Geometry (& GT)
Unit 5: Applications of Probability
Building on probability concepts that began in the middle grades, students use the languages of set theory to expand their ability to compute and interpret theoretical and experimental probabilities for compound events, attending to mutually exclusive events, independent events, and conditional probability. Students should make use of geometric probability models wherever possible. They use probability to make informed decisions.
NOTE  The "Background Info. and Guided Practice" links require a free registration to use the LearnZillion content. Parents can create a free "Teacher" account here. Once logged in you can access the "Background Info. & Guided Practice" videos without interruption.
What will my child learn?
Students will:
Part I: Probability of Compound Events
Understand independence and conditional probability and use them to interpret data.
S.CP.A.1
Describe events as subsets of a sample space (the set of outcomes) using characteristics (or categories) of the outcomes, or as unions, intersections, or complements of other events (“or”, “and”, “not”).
Use the rules of probability to compute probabilities of compound events in a uniform probability model.
S.CP.B.7
Apply the Addition Rule, P(A or B) = P(A) + P(B) – P(A and B), and interpret the answer in terms of the model.
Understand independence and conditional probability and use them to interpret data.
S.CP.A.2
Understand that two events A and B are independent if the probability of A and B occurring together is the product of their probabilities, and use this characterization to determine if they are independent.
S.CP.A.4
Construct and interpret twoway frequency tables of data when two categories are associated with each object being classified. Use the twoway table as a sample space to decide if events are independent and to approximate conditional probabilities. For example, collect data from a random sample of students in your school on their favorite subject among math, science, and English. Estimate the probability that a randomly selected student from your school will favor science given that the student is in tenth grade. Do the same for other subjects and compare the results (SAT® Content  PSDA.07).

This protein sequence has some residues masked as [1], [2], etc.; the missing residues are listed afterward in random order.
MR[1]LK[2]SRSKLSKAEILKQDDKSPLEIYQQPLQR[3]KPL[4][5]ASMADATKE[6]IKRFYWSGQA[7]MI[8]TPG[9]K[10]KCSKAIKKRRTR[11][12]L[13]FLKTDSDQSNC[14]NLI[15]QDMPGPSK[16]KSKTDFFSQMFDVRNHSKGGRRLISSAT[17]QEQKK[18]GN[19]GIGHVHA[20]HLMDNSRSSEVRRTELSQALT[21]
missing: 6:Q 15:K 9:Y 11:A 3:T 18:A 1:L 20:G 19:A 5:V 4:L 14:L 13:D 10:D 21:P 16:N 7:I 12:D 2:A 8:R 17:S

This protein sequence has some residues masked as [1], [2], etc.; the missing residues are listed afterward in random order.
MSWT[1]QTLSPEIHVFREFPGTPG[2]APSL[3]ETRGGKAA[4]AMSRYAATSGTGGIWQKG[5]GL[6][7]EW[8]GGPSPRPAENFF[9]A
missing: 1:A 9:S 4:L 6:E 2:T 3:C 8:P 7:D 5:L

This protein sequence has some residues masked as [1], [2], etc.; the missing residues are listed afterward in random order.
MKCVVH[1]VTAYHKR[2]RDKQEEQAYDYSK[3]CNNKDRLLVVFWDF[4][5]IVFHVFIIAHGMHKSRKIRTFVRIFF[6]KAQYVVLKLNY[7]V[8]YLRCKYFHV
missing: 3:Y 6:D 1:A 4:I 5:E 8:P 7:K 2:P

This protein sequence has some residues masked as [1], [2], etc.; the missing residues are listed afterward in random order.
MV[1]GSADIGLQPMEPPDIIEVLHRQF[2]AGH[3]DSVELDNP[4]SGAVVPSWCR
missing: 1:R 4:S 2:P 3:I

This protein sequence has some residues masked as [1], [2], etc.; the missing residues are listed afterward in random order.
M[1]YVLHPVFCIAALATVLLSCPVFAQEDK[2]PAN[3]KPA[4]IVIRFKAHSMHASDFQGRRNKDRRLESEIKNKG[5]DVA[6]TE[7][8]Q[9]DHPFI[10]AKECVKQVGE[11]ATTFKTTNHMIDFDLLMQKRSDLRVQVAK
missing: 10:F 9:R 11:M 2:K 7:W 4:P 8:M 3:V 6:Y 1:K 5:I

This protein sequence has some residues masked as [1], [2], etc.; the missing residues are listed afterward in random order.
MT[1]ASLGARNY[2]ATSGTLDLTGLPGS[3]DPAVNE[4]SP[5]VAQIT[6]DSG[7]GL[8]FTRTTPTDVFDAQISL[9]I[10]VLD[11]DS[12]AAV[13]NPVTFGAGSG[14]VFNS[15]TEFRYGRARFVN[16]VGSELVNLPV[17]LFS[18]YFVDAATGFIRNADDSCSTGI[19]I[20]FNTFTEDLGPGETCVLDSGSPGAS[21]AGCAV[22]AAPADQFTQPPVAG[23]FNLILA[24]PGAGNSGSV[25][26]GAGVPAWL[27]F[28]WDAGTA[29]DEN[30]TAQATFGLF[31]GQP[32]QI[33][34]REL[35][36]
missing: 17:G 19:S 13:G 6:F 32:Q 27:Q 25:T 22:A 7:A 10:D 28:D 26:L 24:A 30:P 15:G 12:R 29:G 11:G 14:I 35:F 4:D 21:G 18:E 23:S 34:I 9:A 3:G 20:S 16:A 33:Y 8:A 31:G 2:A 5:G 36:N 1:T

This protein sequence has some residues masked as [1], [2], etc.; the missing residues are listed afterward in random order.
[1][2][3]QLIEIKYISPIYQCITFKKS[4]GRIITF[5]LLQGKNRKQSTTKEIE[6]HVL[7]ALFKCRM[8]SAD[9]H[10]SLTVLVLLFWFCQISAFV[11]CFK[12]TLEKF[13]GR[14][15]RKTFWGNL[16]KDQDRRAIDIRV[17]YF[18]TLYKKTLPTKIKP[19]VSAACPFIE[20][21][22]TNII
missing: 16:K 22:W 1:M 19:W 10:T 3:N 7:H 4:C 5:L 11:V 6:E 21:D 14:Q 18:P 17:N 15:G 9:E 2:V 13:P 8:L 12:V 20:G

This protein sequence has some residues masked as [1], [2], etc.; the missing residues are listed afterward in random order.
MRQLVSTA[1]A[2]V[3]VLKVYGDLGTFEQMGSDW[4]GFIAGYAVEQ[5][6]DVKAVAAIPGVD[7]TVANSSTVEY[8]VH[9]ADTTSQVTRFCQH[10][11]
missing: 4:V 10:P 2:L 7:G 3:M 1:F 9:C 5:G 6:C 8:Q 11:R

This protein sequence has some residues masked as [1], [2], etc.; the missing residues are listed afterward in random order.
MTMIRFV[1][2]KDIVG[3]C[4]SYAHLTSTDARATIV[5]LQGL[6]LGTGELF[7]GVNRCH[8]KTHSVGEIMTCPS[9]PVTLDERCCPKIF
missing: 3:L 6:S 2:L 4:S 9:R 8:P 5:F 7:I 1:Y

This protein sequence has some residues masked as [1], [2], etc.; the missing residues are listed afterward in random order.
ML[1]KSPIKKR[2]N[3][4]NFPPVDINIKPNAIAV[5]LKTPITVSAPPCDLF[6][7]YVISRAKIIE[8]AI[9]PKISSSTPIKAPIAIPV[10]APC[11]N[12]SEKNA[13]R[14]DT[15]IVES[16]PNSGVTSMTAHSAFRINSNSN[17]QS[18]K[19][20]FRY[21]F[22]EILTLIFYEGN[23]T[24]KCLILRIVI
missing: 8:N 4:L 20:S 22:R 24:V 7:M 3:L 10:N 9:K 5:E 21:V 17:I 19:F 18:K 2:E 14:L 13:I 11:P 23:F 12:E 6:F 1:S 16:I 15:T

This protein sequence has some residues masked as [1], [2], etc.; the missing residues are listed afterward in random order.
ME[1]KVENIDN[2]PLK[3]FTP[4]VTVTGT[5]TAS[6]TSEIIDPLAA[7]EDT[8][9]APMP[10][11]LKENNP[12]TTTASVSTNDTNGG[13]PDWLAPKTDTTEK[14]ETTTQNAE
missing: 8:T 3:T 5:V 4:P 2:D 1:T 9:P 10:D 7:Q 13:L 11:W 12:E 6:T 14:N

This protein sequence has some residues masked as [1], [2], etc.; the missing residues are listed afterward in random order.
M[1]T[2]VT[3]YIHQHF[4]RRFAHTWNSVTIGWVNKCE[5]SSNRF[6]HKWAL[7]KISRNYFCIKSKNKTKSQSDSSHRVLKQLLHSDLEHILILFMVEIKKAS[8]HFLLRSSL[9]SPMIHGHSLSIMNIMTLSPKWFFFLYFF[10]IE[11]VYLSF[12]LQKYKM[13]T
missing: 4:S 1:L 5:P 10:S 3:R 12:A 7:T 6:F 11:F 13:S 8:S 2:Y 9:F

Understand independence and conditional probability and use them to interpret data.
S.CP.A.3
Understand the conditional probability of A given B as P(A and B)/P(B), and interpret independence of A and B as saying that the conditional probability of A given B is the same as the probability of A, and the conditional probability of B given A is the same as the probability of B.
S.CP.A.5
Recognize and explain the concepts of conditional probability and independence in everyday language and everyday situations. For example, compare the chance of having lung cancer if you are a smoker with the chance of being a smoker if you have lung cancer.
Use the rules of probability to compute probabilities of compound events in a uniform probability model.
S.CP.B.6
Find the conditional probability of A given B as the fraction of B’s outcomes that also belong to A, and interpret the answer in terms of the model.
S.CP.B.8 (+)
Apply the general Multiplication Rule in a uniform probability model, P(A and B) = P(A)P(BA) = P(B)P(AB), and interpret the answer in terms of the model. (Geometry GT)
S.CP.B.9 (+)
Use permutations and combinations to compute probabilities of compound events and solve problems. (Geometry GT)
Use probability to evaluate outcomes of decisions. (Geometry GT)
S.MD.B.6 (+)
Use probabilities to make fair decisions (e.g., drawing by lots, using a random number generator). (Geometry GT)
S.MD.B.7 (+)
Analyze decisions and strategies using probability concepts (e.g., product testing, medical testing, pulled a hockey goalie at the end of a game). (Geometry GT)
Students will:
Part I: Probability of Compound Events
Understand independence and conditional probability and use them to interpret data.
S.CP.A.1
Describe events as subsets of a sample space (the set of outcomes) using characteristics (or categories) of the outcomes, or as unions, intersections, or complements of other events (“or”, “and”, “not”).
 Check for Understanding: Basic Set Notation  Describing Subsets of Sample Spaces
 Review/Rewind: Intersection and Union of Sets